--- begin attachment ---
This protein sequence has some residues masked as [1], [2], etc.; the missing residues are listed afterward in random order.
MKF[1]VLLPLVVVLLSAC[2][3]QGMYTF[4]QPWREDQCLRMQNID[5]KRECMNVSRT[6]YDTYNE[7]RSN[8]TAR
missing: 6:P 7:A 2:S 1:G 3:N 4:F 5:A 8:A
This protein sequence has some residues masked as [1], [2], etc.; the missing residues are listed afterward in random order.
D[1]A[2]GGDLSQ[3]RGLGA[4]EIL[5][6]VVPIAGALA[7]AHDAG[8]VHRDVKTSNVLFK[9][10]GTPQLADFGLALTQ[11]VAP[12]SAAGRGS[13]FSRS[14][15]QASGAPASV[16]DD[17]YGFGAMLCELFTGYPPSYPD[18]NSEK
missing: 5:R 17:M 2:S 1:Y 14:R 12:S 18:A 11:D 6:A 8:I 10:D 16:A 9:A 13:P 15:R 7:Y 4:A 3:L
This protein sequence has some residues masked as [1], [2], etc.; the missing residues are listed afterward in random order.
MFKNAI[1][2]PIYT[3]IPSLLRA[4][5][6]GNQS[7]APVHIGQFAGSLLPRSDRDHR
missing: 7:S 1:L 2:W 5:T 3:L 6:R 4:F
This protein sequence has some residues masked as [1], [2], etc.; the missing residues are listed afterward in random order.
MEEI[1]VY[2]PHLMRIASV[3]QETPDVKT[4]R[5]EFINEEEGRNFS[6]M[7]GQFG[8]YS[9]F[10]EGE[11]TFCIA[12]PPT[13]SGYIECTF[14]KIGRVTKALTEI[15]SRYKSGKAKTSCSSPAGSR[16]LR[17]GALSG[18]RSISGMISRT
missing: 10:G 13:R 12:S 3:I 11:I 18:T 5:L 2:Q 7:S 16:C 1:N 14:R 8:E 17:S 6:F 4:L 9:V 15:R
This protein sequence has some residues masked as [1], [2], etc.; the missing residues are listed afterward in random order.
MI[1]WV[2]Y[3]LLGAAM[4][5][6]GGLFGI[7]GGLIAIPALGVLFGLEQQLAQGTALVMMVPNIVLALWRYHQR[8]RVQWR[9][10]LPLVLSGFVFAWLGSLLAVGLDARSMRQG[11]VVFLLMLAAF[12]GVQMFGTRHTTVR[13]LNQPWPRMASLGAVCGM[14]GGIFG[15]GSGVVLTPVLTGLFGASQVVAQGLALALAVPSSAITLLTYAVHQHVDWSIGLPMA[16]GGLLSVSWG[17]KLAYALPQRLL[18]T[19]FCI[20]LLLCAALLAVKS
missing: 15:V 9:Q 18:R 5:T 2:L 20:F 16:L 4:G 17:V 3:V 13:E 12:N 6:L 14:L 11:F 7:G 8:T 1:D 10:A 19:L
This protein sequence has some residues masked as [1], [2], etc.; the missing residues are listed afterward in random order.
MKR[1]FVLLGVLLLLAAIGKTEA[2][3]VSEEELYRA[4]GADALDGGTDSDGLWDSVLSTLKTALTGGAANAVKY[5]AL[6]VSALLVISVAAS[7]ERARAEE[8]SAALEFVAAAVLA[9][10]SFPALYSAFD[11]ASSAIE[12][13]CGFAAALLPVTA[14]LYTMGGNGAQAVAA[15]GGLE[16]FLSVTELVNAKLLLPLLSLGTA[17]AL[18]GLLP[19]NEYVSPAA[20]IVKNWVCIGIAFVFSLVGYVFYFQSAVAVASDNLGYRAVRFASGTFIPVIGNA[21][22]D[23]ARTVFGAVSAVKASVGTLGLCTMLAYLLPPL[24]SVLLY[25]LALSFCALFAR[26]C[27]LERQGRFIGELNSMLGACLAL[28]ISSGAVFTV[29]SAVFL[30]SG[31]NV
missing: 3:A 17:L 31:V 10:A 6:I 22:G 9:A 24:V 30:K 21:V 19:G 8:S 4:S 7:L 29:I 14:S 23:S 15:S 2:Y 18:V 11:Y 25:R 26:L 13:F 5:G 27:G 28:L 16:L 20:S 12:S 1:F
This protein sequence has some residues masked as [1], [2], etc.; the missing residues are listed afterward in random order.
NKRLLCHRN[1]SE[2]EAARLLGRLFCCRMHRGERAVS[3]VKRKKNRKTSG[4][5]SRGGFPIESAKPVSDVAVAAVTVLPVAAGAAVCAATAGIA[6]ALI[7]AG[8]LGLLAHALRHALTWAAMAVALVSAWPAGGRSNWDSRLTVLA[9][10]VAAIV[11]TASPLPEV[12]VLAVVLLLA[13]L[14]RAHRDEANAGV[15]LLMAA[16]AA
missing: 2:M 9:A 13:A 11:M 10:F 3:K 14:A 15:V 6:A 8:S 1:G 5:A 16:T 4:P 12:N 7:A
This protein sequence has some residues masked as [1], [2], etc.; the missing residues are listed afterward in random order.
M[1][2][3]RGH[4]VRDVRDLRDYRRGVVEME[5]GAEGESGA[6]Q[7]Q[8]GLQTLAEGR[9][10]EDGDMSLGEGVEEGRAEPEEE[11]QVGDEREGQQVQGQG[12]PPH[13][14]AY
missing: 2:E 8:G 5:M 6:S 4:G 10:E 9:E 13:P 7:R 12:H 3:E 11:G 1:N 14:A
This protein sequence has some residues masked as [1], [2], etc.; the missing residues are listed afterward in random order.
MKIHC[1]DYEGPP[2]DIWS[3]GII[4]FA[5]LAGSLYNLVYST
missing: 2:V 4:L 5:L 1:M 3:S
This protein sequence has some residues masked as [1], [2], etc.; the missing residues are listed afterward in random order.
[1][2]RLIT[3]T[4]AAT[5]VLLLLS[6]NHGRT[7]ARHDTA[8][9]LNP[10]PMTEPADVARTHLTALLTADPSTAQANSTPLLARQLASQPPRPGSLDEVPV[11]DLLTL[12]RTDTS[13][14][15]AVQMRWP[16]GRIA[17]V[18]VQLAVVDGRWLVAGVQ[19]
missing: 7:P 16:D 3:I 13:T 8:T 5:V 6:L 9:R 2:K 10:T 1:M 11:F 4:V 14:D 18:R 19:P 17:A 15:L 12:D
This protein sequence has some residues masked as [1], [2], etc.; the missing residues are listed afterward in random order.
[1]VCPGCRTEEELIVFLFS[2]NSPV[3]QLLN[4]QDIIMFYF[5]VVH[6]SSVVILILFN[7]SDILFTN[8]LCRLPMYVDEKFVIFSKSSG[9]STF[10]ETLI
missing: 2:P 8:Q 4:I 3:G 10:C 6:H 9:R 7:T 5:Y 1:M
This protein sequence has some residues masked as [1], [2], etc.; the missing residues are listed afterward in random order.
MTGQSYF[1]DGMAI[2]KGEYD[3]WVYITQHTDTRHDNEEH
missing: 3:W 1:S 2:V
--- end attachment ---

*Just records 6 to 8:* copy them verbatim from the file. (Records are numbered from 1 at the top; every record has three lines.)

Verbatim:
This protein sequence has some residues masked as [1], [2], etc.; the missing residues are listed afterward in random order.
MKR[1]FVLLGVLLLLAAIGKTEA[2][3]VSEEELYRA[4]GADALDGGTDSDGLWDSVLSTLKTALTGGAANAVKY[5]AL[6]VSALLVISVAAS[7]ERARAEE[8]SAALEFVAAAVLA[9][10]SFPALYSAFD[11]ASSAIE[12][13]CGFAAALLPVTA[14]LYTMGGNGAQAVAA[15]GGLE[16]FLSVTELVNAKLLLPLLSLGTA[17]AL[18]GLLP[19]NEYVSPAA[20]IVKNWVCIGIAFVFSLVGYVFYFQSAVAVASDNLGYRAVRFASGTFIPVIGNA[21][22]D[23]ARTVFGAVSAVKASVGTLGLCTMLAYLLPPL[24]SVLLY[25]LALSFCALFAR[26]C[27]LERQGRFIGELNSMLGACLAL[28]ISSGAVFTV[29]SAVFL[30]SG[31]NV
missing: 3:A 17:L 31:V 10:A 6:I 22:G 9:A 24:V 30:K 21:V 19:G 8:S 4:S 7:L 29:I 14:S 23:S 15:S 2:Y 18:V 11:Y 25:R 26:L 13:F 5:G 27:G 28:L 16:L 20:S 12:S 1:F
This protein sequence has some residues masked as [1], [2], etc.; the missing residues are listed afterward in random order.
NKRLLCHRN[1]SE[2]EAARLLGRLFCCRMHRGERAVS[3]VKRKKNRKTSG[4][5]SRGGFPIESAKPVSDVAVAAVTVLPVAAGAAVCAATAGIA[6]ALI[7]AG[8]LGLLAHALRHALTWAAMAVALVSAWPAGGRSNWDSRLTVLA[9][10]VAAIV[11]TASPLPEV[12]VLAVVLLLA[13]L[14]RAHRDEANAGV[15]LLMAA[16]AA
missing: 2:M 9:A 13:A 11:M 10:F 3:K 14:A 15:V 6:A 8:S 1:G 5:A 16:T 4:P 12:N 7:A
This protein sequence has some residues masked as [1], [2], etc.; the missing residues are listed afterward in random order.
M[1][2][3]RGH[4]VRDVRDLRDYRRGVVEME[5]GAEGESGA[6]Q[7]Q[8]GLQTLAEGR[9][10]EDGDMSLGEGVEEGRAEPEEE[11]QVGDEREGQQVQGQG[12]PPH[13][14]AY
missing: 2:E 8:G 5:M 6:S 4:G 10:E 9:E 13:P 7:R 12:H 3:E 11:G 1:N 14:A